Morning Thanks

Garrison Keillor once said we'd all be better off if we all started the day by giving thanks for just one thing. I'll try.

Wednesday, March 18, 2009

Facing the mob

Things reached fever pitch because of an epidemic of foreclosures and farm sales, because people with tons of money were making more, and people with far less were losing what little they had. When the little people got angry, they sang this song.

Let’s call a Farmers’ Holiday
A Holiday let’s hold
We’ll eat our wheat and ham and eggs
And let them eat their gold.

Amazingly--if I hadn't read it, I wouldn't believe it--farmers from way out here in Siouxland got together and screamed that they damned-well wouldn't take it anymore. In LeMars, Iowa, they grabbed a judge right out of his courtroom, dragged him outside into the stret, beat him up, and tried to make him swear he'd never foreclose on another farmer again. When he refused, they tossed him on a flatbed, took him outside of town, ripped off his pants, and threw a noose over his head. It was April 23, 1933, and it looked for all the world as if Judge Bradley had swung his last gavel.

They told him to pray, and he did, aloud, "Oh, Lord, I pray thee, do justice to all men."

Maybe it was the prayer that quelled the anger, but the ruckus ended with that prayer. Men got back in their trucks and left the judge there along the side of the road. It all happened right here in this little corner of the world, just outside of LeMars, Iowa.

I think of that story now, the same species of rancid bile rising just as angrily in me at those AIG fat cats who slop up gobs of federal money and then deal it out to the very crooks who led us all into this mess. In my bones a violent anger that registers itself as righteous builds, then boils. Everybody hates AIG today, Democrats and Republicans alike.

That no one knows the names of those 75 people getting bonuses from taxpayer money is quite amazing. But then again, if they were known, those greedy jerks would need flak jackets and a covey of Mr. Ts for armed guards.

Because of what I feel in my own heart and soul, I can, sadly enough, understand the rage of those beseiged farmers in 1933. When my grievance rises to fever-pitch and I can pinpoint a villian, hate still explodes in me. I don't think you have be young to yearn for the war path.

One of my students is enamored with the vision of a Russian, an ex-KGB operative, who has maintained for the last ten years already that America is simply going to fall apart in 2010. I think he's crazy--not the student, the Russian.

But when I feel what I do rise in me, I see visions that aren't pretty. What silly progressive reason do we have to believe that class warfare is safely beyond us?

I'd like to think that Judge Bradley's prayer could work now too, just as it did then.

You can find the Russian's madcap predictions at


trentvb said...

Well comrade, it looks like we may need to learn to speak Canadian eh?

RickNiekLikeBikes said...

In the effort to quell anyone's version of class-warfare must the baby run out with the bath water? One bad apple doesn't really spoil the whole pot--I've eaten good things from the pot. Or, If farmers run a bad business, or can't run the business they set out to run, do they need not run a business? One can keep them in business, however they'll be in debt past their eyeballs--at least we've let them run a business. Which is just? We've known for awhile that throwing free money into bad investments is no way to create more money or significant value--the millions pouring into some schools reveals the point.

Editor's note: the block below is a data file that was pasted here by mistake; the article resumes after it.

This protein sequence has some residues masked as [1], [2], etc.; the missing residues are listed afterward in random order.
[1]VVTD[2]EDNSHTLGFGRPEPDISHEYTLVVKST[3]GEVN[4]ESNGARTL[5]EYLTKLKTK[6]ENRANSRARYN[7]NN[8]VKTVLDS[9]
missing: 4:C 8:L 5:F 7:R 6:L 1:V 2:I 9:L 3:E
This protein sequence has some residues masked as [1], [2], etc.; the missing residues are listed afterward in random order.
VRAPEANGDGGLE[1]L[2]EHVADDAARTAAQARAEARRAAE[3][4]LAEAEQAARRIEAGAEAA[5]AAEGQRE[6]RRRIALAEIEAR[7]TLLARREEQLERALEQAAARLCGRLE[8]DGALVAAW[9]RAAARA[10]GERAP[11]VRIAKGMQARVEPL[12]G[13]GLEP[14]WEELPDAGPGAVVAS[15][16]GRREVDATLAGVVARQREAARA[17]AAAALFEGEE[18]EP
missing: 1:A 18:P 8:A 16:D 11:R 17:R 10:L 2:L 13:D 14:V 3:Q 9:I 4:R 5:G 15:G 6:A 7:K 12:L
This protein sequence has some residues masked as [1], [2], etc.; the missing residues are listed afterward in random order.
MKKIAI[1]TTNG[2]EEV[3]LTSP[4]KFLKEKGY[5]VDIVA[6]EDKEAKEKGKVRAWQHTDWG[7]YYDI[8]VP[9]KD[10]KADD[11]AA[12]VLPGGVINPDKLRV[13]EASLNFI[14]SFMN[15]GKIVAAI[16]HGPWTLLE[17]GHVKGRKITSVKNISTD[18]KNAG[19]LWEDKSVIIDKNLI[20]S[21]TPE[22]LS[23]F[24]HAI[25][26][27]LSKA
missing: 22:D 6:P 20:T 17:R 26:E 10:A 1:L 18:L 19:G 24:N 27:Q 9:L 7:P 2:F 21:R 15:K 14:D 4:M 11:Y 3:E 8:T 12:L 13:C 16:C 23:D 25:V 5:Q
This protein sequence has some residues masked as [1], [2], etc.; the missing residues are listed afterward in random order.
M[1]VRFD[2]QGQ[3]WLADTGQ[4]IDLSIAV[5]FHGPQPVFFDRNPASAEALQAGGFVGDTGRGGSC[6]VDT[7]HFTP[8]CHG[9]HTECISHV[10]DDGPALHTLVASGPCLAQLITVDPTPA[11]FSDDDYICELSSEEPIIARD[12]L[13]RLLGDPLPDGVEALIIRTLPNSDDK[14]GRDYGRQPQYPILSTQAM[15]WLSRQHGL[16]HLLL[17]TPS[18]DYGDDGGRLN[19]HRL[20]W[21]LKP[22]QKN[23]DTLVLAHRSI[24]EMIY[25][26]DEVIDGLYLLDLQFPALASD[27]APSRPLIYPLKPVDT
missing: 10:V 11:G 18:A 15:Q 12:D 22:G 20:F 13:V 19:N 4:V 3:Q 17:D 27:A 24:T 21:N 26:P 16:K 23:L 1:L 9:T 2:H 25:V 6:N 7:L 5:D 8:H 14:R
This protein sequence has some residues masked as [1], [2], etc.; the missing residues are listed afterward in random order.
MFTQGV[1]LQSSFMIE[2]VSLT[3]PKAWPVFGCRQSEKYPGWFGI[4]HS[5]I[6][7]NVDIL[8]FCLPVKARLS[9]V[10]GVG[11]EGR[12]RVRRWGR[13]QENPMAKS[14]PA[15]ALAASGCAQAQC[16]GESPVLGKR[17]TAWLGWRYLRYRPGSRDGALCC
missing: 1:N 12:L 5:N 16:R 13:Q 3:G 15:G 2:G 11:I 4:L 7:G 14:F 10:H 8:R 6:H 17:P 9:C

Instead, Mr. Average Joe needs to work, build up an emergency fund, put some away and pay cash for things. AJ will retire on something, and someone will always have an opportunity to be generous with him--many will take that opportunity. Class warfare is one thing, achievement another. Do only the under-classed lack achievement? Do only the under-classed understand generosity? I know a good bundle of wealthy and generous men, and others who employ the middle-class hard-working at a fair wage.

If you want to make all things a straight line, take the average of all the grades in your class and give every student the same grade--let's say 82 is the average between all the high's and lows. That seems right. The best students won't agree, but fair's fair. We do want everyone to graduate--to make something of themselves. Or, maybe the one who shouldn't be in the class at all should get the 100 while the over-achievers should get the lowest grades--at least the one who lacks has a fightin' chance. Justice, corriect?

Senator Dodd knows the names of the legion at AIG. A few others do too. Let's ask them shall we?

LisaZ said...

I too have felt the anger. And become enamored a bit of another Russian turned American, at the blog Club Orlov.

AIG is bad, but it's distracting the public from Goldman Sachs and our former Treasury Sec. Paulson, who've made away with lots and lots of money after threatening martial law, etc. last fall. We should all be looking into where they're up to now, but somehow no one is...